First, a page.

By Monday morning it was clear that the quixotic Congressional quest to bring the country to a screeching halt would probably succeed. The government shutdown will take effect at midnight, plunging the country into annoyance and distraction.
In general, investors can expect market volatility until the impasse is resolved.
Markets deplore uncertainty, but the good news is that the shutdown will probably be brief.
“The government shutdown is likely to happen and is likely to be short in nature. I expect that we will see a series of continuing resolutions that go out some period of time,” says Scott Wren, senior equity strategist at Wells Fargo Advisors.
Continuing resolutions basically kick the can down the road, providing funding for everything the government has to pay for while lawmakers continue to spar.
It’s unlikely that the shutdown will last long enough to impact corporate profits, but share prices will reflect the tumult. That may not be a bad thing for investors who have been waiting to get back into the market.
“Even prior to this, our work showed that we would see more volatility in the fall; my opinion has not changed, but volatility is opportunity,” Wren says.
“I’d like to see the market sell off a little more,” he says.
That’s on the assumption that the shutdown will be brief. If for some reason the shutdown goes on for a long time, there would be more disruption. Nervous investors may be somewhat soothed to know that the Securities and Exchange Commission — the regulator tasked with protecting investors and overseeing the stock market — will be standing stalwart at its post, or at least at all of its essential posts, according to an SEC memorandum released Friday.
Dent to 4th quarter GDP
Lackluster economic growth doesn’t necessarily harm corporate revenues. In the long run, short-term market volatility is a tiny blip in a really long line on a chart. But shutting down the government could be a temporary setback to the economy. The consulting group Macroeconomic Advisers posted a blog last week quantifying the impact of a shutdown on GDP.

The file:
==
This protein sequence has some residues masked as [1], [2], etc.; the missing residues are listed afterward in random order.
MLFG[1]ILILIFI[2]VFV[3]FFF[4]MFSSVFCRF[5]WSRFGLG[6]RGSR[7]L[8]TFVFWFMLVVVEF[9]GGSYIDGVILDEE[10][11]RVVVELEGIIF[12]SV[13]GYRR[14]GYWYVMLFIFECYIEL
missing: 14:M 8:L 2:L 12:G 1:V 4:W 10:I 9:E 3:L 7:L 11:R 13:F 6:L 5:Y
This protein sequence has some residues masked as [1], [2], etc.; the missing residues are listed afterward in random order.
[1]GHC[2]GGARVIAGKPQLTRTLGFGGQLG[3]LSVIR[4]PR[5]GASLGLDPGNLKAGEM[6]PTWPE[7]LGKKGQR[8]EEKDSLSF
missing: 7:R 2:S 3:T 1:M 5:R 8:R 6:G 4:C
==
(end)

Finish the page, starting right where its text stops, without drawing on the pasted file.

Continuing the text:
By our measure, a two-week furlough of 36 percent of civilian workers would reduce GDP growth during the fourth quarter by 0.3 percentage point. Growth would be boosted by 0.3 percentage point in the first quarter of 2014. A protracted shutdown would cause larger, escalating disruptions, including induced declines in private production and rising risk premiums in financial markets.
Sadly, this is the minor political conflagration of the season. The debate over the debt ceiling will be more disruptive and potentially more destructive. In 2011 when Congress failed to assure the world that the U.S. would indeed pay its debts, the credit rating agency Standard and Poor’s dropped the nation’s credit rating. For three months the stock market tanked, with the S&P 500 falling 17.9 percent between July 1 and Oct. 3.
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Senior investing reporter Sheyna Steiner is a co-author of “Future Millionaires’ Guidebook,” an e-book written by Bankrate editors and reporters. It’s available at all the major e-book retailers.